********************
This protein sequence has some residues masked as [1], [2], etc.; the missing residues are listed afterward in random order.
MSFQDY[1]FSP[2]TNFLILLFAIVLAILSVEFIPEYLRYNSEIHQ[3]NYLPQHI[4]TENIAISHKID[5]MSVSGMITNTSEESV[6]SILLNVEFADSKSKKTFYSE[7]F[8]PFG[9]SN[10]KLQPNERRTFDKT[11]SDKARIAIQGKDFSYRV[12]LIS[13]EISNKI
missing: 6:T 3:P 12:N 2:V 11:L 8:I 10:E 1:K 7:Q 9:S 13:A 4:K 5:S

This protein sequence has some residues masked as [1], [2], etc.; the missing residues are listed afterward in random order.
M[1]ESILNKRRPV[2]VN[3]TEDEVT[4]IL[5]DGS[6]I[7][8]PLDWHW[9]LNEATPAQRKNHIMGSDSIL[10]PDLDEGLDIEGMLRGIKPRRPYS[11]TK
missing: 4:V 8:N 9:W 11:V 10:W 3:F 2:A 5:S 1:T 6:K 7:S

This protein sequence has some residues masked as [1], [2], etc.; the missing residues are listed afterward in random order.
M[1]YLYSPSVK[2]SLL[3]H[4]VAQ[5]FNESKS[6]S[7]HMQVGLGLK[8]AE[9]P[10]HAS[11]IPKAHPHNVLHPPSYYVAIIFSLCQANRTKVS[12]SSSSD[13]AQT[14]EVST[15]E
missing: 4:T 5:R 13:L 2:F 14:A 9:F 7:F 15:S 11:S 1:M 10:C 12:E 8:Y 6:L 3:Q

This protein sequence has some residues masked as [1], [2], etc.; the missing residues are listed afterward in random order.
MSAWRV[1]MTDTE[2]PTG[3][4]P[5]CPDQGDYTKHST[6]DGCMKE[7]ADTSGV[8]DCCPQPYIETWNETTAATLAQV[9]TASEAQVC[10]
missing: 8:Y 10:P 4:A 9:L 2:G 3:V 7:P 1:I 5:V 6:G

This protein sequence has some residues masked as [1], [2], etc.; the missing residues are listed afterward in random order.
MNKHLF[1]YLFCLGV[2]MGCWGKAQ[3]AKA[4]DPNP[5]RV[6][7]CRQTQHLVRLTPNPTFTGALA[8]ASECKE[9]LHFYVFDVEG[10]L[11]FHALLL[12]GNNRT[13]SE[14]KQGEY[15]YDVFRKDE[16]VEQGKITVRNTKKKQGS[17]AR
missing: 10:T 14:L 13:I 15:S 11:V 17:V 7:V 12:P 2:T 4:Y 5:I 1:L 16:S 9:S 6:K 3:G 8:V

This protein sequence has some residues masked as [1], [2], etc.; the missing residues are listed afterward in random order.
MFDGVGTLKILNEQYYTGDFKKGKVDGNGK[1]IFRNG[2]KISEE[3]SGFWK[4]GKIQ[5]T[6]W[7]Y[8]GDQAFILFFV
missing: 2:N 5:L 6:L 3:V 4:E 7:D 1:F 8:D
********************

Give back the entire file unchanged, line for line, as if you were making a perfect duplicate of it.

This protein sequence has some residues masked as [1], [2], etc.; the missing residues are listed afterward in random order.
MSFQDY[1]FSP[2]TNFLILLFAIVLAILSVEFIPEYLRYNSEIHQ[3]NYLPQHI[4]TENIAISHKID[5]MSVSGMITNTSEESV[6]SILLNVEFADSKSKKTFYSE[7]F[8]PFG[9]SN[10]KLQPNERRTFDKT[11]SDKARIAIQGKDFSYRV[12]LIS[13]EISNKI
missing: 6:T 3:P 12:N 2:V 11:L 8:I 10:E 1:K 7:Q 9:S 13:A 4:K 5:S

This protein sequence has some residues masked as [1], [2], etc.; the missing residues are listed afterward in random order.
M[1]ESILNKRRPV[2]VN[3]TEDEVT[4]IL[5]DGS[6]I[7][8]PLDWHW[9]LNEATPAQRKNHIMGSDSIL[10]PDLDEGLDIEGMLRGIKPRRPYS[11]TK
missing: 4:V 8:N 9:W 11:V 10:W 3:F 2:A 5:S 1:T 6:K 7:S

This protein sequence has some residues masked as [1], [2], etc.; the missing residues are listed afterward in random order.
M[1]YLYSPSVK[2]SLL[3]H[4]VAQ[5]FNESKS[6]S[7]HMQVGLGLK[8]AE[9]P[10]HAS[11]IPKAHPHNVLHPPSYYVAIIFSLCQANRTKVS[12]SSSSD[13]AQT[14]EVST[15]E
missing: 4:T 5:R 13:L 2:F 14:A 9:F 7:F 15:S 11:S 1:M 10:C 12:E 8:Y 6:L 3:Q

This protein sequence has some residues masked as [1], [2], etc.; the missing residues are listed afterward in random order.
MSAWRV[1]MTDTE[2]PTG[3][4]P[5]CPDQGDYTKHST[6]DGCMKE[7]ADTSGV[8]DCCPQPYIETWNETTAATLAQV[9]TASEAQVC[10]
missing: 8:Y 10:P 4:A 9:L 2:G 3:V 7:P 1:I 5:V 6:G

This protein sequence has some residues masked as [1], [2], etc.; the missing residues are listed afterward in random order.
MNKHLF[1]YLFCLGV[2]MGCWGKAQ[3]AKA[4]DPNP[5]RV[6][7]CRQTQHLVRLTPNPTFTGALA[8]ASECKE[9]LHFYVFDVEG[10]L[11]FHALLL[12]GNNRT[13]SE[14]KQGEY[15]YDVFRKDE[16]VEQGKITVRNTKKKQGS[17]AR
missing: 10:T 14:L 13:I 15:S 11:V 17:V 7:V 12:P 2:T 4:Y 5:I 1:L 16:S 9:S 6:K 3:G 8:V

This protein sequence has some residues masked as [1], [2], etc.; the missing residues are listed afterward in random order.
MFDGVGTLKILNEQYYTGDFKKGKVDGNGK[1]IFRNG[2]KISEE[3]SGFWK[4]GKIQ[5]T[6]W[7]Y[8]GDQAFILFFV
missing: 2:N 5:L 6:L 3:V 4:E 7:D 1:F 8:D